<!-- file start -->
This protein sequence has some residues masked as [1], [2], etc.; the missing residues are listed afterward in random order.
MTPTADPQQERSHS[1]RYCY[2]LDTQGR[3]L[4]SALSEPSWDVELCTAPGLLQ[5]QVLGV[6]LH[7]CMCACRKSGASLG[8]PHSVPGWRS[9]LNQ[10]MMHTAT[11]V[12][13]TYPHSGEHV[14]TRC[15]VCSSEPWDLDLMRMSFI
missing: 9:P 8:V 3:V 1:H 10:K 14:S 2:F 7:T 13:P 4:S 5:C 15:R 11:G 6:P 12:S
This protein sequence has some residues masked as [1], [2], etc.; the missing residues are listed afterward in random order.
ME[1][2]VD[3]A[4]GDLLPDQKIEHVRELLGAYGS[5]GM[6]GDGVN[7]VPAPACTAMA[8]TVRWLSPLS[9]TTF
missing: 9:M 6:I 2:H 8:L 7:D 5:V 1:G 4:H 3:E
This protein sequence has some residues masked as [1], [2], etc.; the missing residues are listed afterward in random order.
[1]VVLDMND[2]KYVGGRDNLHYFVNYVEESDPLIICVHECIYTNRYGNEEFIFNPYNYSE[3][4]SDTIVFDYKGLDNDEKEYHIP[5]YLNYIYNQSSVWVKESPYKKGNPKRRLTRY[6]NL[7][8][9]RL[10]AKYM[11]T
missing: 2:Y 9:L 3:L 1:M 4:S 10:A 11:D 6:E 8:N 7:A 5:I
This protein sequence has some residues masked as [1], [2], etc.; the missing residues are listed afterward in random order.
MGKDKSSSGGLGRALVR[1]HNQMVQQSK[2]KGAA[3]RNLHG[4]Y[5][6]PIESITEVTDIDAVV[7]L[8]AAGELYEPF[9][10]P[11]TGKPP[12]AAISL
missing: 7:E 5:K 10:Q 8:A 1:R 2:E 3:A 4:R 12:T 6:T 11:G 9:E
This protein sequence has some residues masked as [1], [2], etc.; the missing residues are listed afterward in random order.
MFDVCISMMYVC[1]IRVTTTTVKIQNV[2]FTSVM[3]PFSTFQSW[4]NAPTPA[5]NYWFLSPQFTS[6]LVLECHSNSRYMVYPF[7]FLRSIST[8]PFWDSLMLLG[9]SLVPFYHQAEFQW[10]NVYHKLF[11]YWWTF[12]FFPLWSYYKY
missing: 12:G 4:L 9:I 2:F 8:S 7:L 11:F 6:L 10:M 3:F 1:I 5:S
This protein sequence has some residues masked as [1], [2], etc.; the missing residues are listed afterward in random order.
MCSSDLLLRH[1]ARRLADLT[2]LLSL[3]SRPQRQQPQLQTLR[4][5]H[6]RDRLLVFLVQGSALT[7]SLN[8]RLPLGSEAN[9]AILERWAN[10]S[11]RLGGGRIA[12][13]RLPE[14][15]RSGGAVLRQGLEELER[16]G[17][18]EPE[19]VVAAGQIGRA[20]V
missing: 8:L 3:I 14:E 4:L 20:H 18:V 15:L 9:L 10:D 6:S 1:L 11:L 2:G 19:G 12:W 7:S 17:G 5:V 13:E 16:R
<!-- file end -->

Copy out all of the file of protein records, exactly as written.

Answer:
This protein sequence has some residues masked as [1], [2], etc.; the missing residues are listed afterward in random order.
MTPTADPQQERSHS[1]RYCY[2]LDTQGR[3]L[4]SALSEPSWDVELCTAPGLLQ[5]QVLGV[6]LH[7]CMCACRKSGASLG[8]PHSVPGWRS[9]LNQ[10]MMHTAT[11]V[12][13]TYPHSGEHV[14]TRC[15]VCSSEPWDLDLMRMSFI
missing: 9:P 8:V 3:V 1:H 10:K 14:S 2:F 7:T 13:P 4:S 5:C 15:R 11:G 6:P 12:S
This protein sequence has some residues masked as [1], [2], etc.; the missing residues are listed afterward in random order.
ME[1][2]VD[3]A[4]GDLLPDQKIEHVRELLGAYGS[5]GM[6]GDGVN[7]VPAPACTAMA[8]TVRWLSPLS[9]TTF
missing: 9:M 6:I 2:H 8:L 7:D 5:V 1:G 4:H 3:E
This protein sequence has some residues masked as [1], [2], etc.; the missing residues are listed afterward in random order.
[1]VVLDMND[2]KYVGGRDNLHYFVNYVEESDPLIICVHECIYTNRYGNEEFIFNPYNYSE[3][4]SDTIVFDYKGLDNDEKEYHIP[5]YLNYIYNQSSVWVKESPYKKGNPKRRLTRY[6]NL[7][8][9]RL[10]AKYM[11]T
missing: 2:Y 9:L 3:L 1:M 4:S 10:A 11:D 6:E 8:N 7:A 5:I
This protein sequence has some residues masked as [1], [2], etc.; the missing residues are listed afterward in random order.
MGKDKSSSGGLGRALVR[1]HNQMVQQSK[2]KGAA[3]RNLHG[4]Y[5][6]PIESITEVTDIDAVV[7]L[8]AAGELYEPF[9][10]P[11]TGKPP[12]AAISL
missing: 7:E 5:K 10:Q 8:A 1:R 2:E 3:A 4:R 12:T 6:T 11:G 9:E
This protein sequence has some residues masked as [1], [2], etc.; the missing residues are listed afterward in random order.
MFDVCISMMYVC[1]IRVTTTTVKIQNV[2]FTSVM[3]PFSTFQSW[4]NAPTPA[5]NYWFLSPQFTS[6]LVLECHSNSRYMVYPF[7]FLRSIST[8]PFWDSLMLLG[9]SLVPFYHQAEFQW[10]NVYHKLF[11]YWWTF[12]FFPLWSYYKY
missing: 12:G 4:L 9:I 2:F 8:S 7:L 11:F 6:L 10:M 3:F 1:I 5:S
This protein sequence has some residues masked as [1], [2], etc.; the missing residues are listed afterward in random order.
MCSSDLLLRH[1]ARRLADLT[2]LLSL[3]SRPQRQQPQLQTLR[4][5]H[6]RDRLLVFLVQGSALT[7]SLN[8]RLPLGSEAN[9]AILERWAN[10]S[11]RLGGGRIA[12][13]RLPE[14][15]RSGGAVLRQGLEELER[16]G[17][18]EPE[19]VVAAGQIGRA[20]V
missing: 8:L 3:I 14:E 4:L 20:H 18:V 15:L 9:L 10:D 6:S 1:L 11:L 2:G 19:G 12:W 7:S 17:G 5:V 13:E 16:R